Home History of Cycling Paris-Roubaix: By the numbers

Paris-Roubaix: By the numbers

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Franco Ballerini riding to his second victory in The Hell of the North

This year, Paris-Roubaix will be, for the first time, broadcast from start to finish and you can watch it online this Sunday, here.

Cycling’s most spectacular and brutal one-day race clicks into gear Sunday. Here is Paris-Roubaix, by the numbers:

  • The first edition took place in 1896 and was won by Germany’s Josef Fischer
  • Tom Boonen and Roger De Vlaeminck share the record for the most wins, 4
  • Smallest winning margin, 1 centimeter, or about 0.39 inch, when Eddy Planckaert beat Steve Bauer in 1990. Finish-line officials had to study the photo for more than 10 minutes before declaring the winner.
  • Roger De Vlaeminck is the rider with the most podium finishes, 9
  • 5:21 — Largest winning margin, in minutes, when Eddy Merckx beat De Vlaeminck in 1970
  • Slowest Roubaix, 12 hours and 15 minutes, when Henri Pélissier won in 1919 on roads destroyed by World War I.
  • Belgium leads the nation standings, with 55 triumphs in 112 editions
  • Frédéric Guesdon holds the record for the most starts, 17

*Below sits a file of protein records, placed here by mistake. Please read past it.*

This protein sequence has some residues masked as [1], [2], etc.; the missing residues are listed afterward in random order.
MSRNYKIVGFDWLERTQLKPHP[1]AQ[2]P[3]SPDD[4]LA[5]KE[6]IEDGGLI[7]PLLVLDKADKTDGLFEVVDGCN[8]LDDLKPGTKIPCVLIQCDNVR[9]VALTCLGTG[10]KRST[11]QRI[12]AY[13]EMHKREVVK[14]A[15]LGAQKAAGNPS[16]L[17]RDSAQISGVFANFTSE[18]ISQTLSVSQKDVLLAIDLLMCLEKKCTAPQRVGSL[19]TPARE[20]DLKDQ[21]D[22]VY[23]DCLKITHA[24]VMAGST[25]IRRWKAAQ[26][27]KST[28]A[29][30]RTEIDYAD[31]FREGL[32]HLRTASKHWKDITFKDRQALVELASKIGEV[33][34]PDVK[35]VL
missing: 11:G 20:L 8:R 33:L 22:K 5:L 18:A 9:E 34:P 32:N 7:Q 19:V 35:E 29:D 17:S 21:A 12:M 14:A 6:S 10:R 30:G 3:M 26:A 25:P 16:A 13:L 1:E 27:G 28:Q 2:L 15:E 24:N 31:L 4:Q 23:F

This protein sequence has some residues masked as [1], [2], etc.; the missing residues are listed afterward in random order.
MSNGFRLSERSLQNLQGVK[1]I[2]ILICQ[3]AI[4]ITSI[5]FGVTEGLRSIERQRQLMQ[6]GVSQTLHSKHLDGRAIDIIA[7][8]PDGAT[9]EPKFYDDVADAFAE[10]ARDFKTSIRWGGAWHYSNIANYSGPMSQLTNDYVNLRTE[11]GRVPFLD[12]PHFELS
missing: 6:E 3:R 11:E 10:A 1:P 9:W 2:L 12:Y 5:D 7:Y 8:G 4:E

• Raymond Impanis and Servais Knaven have the most races completed, 16 each
  • 222km — Longest winning breakaway. Dirk Demol won in 1988.
  • 45.129kph — Fastest average speed, in 1964: Peter Post, on a slightly different course.
  • 22,857kph – Lowest average speed, in 1922
  • Marc Madiot is the only cyclist who has won Paris-Roubaix in the U23 ranks and subsequently as a pro
  • Stuart O’Grady and Mathew Hayman are the only cyclists from outside of Europe who nabbed the win in Paris-Roubaix
  • Oldest winner is Gilbert Duclos-Lassale in 1993, 38 years old
  • Youngest winner is Albert Champion in 1899, 20 years old
  • First time when the champion received a cobblestone-shaped trophy was in 1977
  • Five riders have won Paris-Roubaix after taking the victory in the Tour de France: Louison Bobet, Fausto Coppi, Felice Gimondi, Bernard Hinault and Eddy Merckx
  • In 1949, the victory was awarded to two riders: Serse Coppi and André Mahé